The US Forest Service developed tree Value Conversion Standards in 1976 for 12 major hardwoods. That is the basis of the tree value estimator. These standards measure a tree’s worth in dollars based on the quantity and quality of the expected yield in 4/4 lumber.

It can be used to estimate value increase, value summaries in timber inventories, and to evaluate different forest management alternatives.

Since the value pertains only to 4/4 lumber, veneer values have not been taken into account. Also, different cutting practices will cause a difference in both quality and quantity yields. It can be used as a basis for stumpage value, but other factors must be taken into consideration. Quality yields may vary from area to area.

After selecting species, input 1 Common lumber price. It is the value per 1,000 board feet ($/Mbf). Red oak prices are used for black oak, and white oak prices are used for chestnut oak. Most sawmills have this price, and it may also be available from your extension agent, or state forestry bureau.

Conversion costs are the associated costs to convert standing timber to sawn lumber. This would include the cost of logging, hauling and milling. You can also add risk and profit into the number. It will vary from mill to mill, based on mill efficiencies. It will also vary by tree diameter. Larger trees are cheaper to log and mill than small diameter trees. Unusually large trees will be more expensive due to mill limitations. Input value is $/Mbf.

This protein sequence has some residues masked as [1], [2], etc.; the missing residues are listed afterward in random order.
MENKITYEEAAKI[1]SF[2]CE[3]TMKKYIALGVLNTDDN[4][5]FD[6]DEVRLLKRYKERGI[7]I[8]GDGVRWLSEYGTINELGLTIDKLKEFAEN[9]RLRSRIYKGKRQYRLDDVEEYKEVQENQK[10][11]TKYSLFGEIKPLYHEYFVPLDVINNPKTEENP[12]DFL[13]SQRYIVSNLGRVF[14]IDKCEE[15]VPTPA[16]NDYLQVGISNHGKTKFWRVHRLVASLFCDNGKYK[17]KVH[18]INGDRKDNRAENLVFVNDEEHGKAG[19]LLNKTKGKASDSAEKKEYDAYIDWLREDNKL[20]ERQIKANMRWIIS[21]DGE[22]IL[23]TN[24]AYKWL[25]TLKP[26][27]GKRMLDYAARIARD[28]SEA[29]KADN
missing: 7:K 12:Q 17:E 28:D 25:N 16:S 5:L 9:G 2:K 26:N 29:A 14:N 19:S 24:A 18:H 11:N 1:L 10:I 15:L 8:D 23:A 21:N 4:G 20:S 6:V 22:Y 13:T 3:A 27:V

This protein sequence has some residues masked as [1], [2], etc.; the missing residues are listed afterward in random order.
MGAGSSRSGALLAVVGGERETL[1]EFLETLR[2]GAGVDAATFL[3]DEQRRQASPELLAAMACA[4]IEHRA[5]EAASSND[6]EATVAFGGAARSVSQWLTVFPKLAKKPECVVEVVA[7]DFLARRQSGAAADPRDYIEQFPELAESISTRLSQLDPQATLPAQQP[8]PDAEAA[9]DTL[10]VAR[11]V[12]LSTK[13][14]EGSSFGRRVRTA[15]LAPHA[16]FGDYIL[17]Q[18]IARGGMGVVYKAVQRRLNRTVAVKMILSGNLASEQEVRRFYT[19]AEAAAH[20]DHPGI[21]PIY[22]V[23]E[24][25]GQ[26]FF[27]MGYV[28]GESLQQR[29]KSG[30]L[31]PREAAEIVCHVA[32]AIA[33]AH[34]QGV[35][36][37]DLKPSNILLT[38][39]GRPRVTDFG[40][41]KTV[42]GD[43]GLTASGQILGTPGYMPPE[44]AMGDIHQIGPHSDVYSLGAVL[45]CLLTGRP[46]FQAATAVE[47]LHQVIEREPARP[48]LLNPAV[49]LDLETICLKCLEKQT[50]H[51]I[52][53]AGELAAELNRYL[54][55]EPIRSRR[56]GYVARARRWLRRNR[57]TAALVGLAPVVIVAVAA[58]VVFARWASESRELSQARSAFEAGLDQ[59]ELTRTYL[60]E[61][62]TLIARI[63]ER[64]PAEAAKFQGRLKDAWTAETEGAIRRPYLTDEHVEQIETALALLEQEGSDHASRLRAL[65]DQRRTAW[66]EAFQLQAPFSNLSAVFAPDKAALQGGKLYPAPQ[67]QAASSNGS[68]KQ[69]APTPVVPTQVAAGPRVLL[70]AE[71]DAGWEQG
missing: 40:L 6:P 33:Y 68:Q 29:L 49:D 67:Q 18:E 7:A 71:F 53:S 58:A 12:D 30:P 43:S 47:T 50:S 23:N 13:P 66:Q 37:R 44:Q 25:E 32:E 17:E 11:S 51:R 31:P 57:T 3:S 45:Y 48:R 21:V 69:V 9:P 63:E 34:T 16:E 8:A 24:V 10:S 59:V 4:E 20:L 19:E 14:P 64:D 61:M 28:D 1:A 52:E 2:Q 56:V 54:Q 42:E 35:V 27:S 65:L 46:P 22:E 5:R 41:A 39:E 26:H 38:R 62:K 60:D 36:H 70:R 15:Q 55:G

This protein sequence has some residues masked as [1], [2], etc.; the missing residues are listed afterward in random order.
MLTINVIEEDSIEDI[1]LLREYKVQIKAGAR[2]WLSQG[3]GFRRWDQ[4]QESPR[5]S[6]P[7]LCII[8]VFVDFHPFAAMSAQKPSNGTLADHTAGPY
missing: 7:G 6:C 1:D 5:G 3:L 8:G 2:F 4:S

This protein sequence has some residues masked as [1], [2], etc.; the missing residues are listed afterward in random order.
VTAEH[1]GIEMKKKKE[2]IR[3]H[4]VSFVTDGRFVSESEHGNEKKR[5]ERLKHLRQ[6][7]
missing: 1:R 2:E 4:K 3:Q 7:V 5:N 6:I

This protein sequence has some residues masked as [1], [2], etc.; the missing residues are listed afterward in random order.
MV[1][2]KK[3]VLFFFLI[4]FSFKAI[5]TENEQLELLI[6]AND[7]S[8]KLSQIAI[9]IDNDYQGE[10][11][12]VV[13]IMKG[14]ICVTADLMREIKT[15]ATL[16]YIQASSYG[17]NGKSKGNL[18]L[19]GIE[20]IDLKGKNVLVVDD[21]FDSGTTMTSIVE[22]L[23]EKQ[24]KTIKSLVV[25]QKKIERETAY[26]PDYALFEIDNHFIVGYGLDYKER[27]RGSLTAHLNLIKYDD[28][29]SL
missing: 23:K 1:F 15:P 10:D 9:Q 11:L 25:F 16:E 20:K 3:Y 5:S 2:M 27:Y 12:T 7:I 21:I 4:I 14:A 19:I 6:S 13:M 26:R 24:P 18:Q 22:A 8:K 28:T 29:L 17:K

Tree grade is computed on the butt log. You must be able to get a specified grade in 12’ of the first 16’ of a tree to make the grade. Grade is based on the 3 best faces of the log. Grades are as follows:

Grade #1 Grade #2 Grade #3

Min. Dbh 16 14 10

Min clear 7 (16-18" dbh)

Length in 5 (18-20") 3 2

Clear cutting 3 (20"+)

% in clear 5/6 2/3 1/2

cuttings

Height and dbh are inputs about the scaled tree. Form class refers to the amout of taper.

The first numbers are for tree volumes. The stumpage value is how much a particular tree is worth, after converting from standing timber to lumber, at a particular tree scale. The tree value is how much the tree is worth.

To find estimated lumber value, use 0 as a conversion cost.

For loggers, it gives a quick estimate on timber values. Veneer is not taken into consideration. Conversion costs should reflect profit and risk. It is only a quick estimate and should not be used to solely base a timber bid.

To landowners, this can give a quick system for checking how much a particular tree is worth. It can be useful in determining whether a tree should be harvested or if it should be allowed to grow.

Tree growth cannot be captured until it moves into the next higher diameter class. This can be gotten from increment borings. You need to know how many years it takes to grow 1" in the radius, which nets a 2" diameter growth.

Comparing the two tree values, you will get your projected income. From that, rates of return can be calculated.